Chicago to Get Korean War Museum
June 2, 2011
By Kevin Olsen
The U.S. House of Representatives voted last week to amend the National Defense Authorization Act of 2012, clearing the way for a Korean War museum to be built in Chicago.
U.S. Rep Dan Lipinski (D-3, Western Springs) sponsored the amendment, which calls for the establishment of a national Korean War museum in Chicago. Lipinski spokesman Nathaniel Zimmer said a temporary location will open soon to draw attention to the museum, with a permanent structure slated for completion by 2015.
“The Korean War is often referred to as ‘The Forgotten War,’ but the mark it left on those who served and on the history of America, Korea, and the world is indelible,” Lipinski stated in a press release. “A group of dedicated individuals, led by Korean War veteran Denis Healy, has begun work on locating a Korean War National Museum in Chicago. Together with my colleague from Illinois, Rep. Peter Roskam, I introduced this amendment to support the effort to establish such a museum, which will educate the public about the Korean War, commemorate the sacrifices made by those who served, and celebrate the advances in freedom and democracy made by South Korea. The veterans of this important conflict deserve our recognition, honor, and appreciation. A national museum will ensure that what they accomplished will forever be remembered.”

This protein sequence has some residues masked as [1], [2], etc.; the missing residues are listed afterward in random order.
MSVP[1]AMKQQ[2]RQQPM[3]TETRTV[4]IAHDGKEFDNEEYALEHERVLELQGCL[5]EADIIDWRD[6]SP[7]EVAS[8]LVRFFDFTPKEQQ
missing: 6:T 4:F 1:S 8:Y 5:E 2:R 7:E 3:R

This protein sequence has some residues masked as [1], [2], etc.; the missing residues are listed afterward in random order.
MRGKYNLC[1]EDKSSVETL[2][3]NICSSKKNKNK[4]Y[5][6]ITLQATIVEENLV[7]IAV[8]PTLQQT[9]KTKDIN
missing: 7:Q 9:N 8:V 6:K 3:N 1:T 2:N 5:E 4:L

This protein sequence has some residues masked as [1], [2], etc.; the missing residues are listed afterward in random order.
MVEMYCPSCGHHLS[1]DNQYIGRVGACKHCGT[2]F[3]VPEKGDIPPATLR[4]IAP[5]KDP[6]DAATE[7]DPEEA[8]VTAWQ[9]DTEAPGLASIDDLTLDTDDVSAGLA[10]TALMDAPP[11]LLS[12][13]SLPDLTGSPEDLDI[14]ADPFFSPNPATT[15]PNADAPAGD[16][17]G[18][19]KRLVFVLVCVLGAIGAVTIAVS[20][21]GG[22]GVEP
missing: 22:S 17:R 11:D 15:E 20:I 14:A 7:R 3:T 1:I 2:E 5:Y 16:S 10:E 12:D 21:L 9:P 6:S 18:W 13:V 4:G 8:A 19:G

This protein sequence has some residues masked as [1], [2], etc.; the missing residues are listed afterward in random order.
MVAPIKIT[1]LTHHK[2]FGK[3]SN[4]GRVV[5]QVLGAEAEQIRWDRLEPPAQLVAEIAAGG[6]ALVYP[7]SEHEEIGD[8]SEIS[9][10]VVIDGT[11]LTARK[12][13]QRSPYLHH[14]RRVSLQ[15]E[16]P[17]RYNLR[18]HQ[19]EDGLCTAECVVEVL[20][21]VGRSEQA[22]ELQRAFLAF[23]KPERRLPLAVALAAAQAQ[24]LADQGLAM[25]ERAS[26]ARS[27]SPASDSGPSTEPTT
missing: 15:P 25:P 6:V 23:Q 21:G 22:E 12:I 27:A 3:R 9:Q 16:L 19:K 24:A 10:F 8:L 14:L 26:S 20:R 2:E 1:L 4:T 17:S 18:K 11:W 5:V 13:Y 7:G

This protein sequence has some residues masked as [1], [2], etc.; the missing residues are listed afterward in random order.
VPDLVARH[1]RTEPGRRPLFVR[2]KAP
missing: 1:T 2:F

The museum will be run privately with no direct funding from the federal government.
Lipinski got involved with the effort after recently joining the National Advisory Council of the Korean War National Museum. The amendment puts Congress on record in support of establishing a national Korean War Museum in Chicago. It also commends those spearheading the effort to establish such a museum, and expresses support for increasing awareness of the sacrifices made by American soldiers in Korea.
A precursor to the museum, the Denis Healy Freedom Center, opened in Springfield in 2009. The center features exhibits and a growing collection of artifacts.
“Having recently joined the National Advisory Council of the Korean War National Museum, I was very pleased to offer this amendment and to see it pass, especially given that Memorial Day is just a few days away,” Lipinski stated. “We owe it to all those who served in Korea to establish a national museum commemorating the war, and Chicago is the perfect place for it.”
Some 36,574 Americans died in the Korean War between 1950 and 1953, making it the fifth-deadliest conflict in U.S. history.
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